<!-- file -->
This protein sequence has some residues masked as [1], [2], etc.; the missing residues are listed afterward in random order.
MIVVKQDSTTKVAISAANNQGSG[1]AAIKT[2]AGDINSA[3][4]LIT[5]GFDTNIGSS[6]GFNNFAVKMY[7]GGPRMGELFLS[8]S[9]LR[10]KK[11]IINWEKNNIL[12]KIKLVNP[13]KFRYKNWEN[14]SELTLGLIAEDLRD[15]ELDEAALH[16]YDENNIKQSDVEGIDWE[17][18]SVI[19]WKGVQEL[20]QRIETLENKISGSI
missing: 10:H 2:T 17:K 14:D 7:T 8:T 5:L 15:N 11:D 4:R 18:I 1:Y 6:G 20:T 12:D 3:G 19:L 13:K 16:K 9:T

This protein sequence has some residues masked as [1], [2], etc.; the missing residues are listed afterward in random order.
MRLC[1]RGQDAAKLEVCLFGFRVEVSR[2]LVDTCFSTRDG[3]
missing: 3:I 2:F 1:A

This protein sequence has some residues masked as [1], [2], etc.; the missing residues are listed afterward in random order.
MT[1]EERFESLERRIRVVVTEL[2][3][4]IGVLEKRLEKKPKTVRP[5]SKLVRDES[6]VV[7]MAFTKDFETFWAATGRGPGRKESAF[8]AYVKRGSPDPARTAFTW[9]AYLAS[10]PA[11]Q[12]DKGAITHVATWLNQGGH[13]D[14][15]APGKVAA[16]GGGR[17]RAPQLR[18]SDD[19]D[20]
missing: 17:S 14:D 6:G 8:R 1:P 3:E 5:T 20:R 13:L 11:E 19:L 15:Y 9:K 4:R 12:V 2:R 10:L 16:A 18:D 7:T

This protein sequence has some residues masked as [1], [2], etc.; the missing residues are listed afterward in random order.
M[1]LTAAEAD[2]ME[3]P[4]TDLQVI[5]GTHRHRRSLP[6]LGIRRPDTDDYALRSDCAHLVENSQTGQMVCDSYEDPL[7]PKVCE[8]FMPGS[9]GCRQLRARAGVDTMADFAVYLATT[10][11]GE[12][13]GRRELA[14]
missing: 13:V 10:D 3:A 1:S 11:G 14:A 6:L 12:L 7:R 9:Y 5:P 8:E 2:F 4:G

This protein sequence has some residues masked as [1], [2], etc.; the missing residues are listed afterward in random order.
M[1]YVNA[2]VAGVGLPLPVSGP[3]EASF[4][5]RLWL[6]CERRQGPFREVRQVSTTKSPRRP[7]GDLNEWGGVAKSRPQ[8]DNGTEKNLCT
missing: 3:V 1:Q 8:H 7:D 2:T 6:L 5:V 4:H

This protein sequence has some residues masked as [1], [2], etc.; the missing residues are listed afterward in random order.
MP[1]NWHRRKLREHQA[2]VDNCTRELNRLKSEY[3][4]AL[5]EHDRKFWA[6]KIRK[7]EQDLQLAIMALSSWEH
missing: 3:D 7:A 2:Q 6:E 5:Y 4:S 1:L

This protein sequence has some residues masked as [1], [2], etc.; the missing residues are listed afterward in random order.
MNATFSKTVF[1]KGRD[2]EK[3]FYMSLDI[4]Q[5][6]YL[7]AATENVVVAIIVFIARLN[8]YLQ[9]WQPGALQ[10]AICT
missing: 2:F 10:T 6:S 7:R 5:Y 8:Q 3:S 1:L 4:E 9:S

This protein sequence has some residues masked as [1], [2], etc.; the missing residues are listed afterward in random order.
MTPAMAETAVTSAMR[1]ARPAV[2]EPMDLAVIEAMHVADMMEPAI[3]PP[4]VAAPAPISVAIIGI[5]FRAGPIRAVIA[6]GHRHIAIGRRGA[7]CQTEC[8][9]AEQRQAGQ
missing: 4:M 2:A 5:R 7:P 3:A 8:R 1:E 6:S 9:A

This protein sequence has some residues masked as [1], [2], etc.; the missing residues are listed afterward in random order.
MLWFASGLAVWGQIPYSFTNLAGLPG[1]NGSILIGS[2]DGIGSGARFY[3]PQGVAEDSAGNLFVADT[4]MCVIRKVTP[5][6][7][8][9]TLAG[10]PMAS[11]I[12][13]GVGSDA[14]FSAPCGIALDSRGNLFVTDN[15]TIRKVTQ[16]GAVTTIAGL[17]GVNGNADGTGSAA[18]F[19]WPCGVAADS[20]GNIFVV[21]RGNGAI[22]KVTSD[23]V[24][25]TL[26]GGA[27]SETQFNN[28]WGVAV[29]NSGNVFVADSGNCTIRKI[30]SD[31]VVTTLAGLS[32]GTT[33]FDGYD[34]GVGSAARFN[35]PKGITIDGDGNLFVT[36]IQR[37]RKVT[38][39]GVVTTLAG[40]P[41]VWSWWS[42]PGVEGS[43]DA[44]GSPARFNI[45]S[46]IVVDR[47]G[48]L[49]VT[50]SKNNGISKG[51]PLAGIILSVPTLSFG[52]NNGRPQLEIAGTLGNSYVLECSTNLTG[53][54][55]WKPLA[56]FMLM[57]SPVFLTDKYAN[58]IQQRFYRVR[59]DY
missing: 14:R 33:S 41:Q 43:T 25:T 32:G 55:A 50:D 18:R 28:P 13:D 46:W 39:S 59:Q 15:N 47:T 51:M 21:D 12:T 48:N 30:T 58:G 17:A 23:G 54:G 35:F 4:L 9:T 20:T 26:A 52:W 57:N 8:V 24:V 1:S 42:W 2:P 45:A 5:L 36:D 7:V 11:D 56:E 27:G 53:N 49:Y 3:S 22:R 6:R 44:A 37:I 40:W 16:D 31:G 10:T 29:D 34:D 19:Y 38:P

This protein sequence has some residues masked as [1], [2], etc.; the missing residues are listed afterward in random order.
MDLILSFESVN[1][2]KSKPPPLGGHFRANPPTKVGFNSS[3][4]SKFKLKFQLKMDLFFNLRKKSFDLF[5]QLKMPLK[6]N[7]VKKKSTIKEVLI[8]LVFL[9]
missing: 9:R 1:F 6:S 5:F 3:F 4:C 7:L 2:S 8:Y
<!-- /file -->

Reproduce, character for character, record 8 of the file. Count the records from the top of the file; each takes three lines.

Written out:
This protein sequence has some residues masked as [1], [2], etc.; the missing residues are listed afterward in random order.
MTPAMAETAVTSAMR[1]ARPAV[2]EPMDLAVIEAMHVADMMEPAI[3]PP[4]VAAPAPISVAIIGI[5]FRAGPIRAVIA[6]GHRHIAIGRRGA[7]CQTEC[8][9]AEQRQAGQ
missing: 4:M 2:A 5:R 7:P 3:A 8:R 1:E 6:S 9:A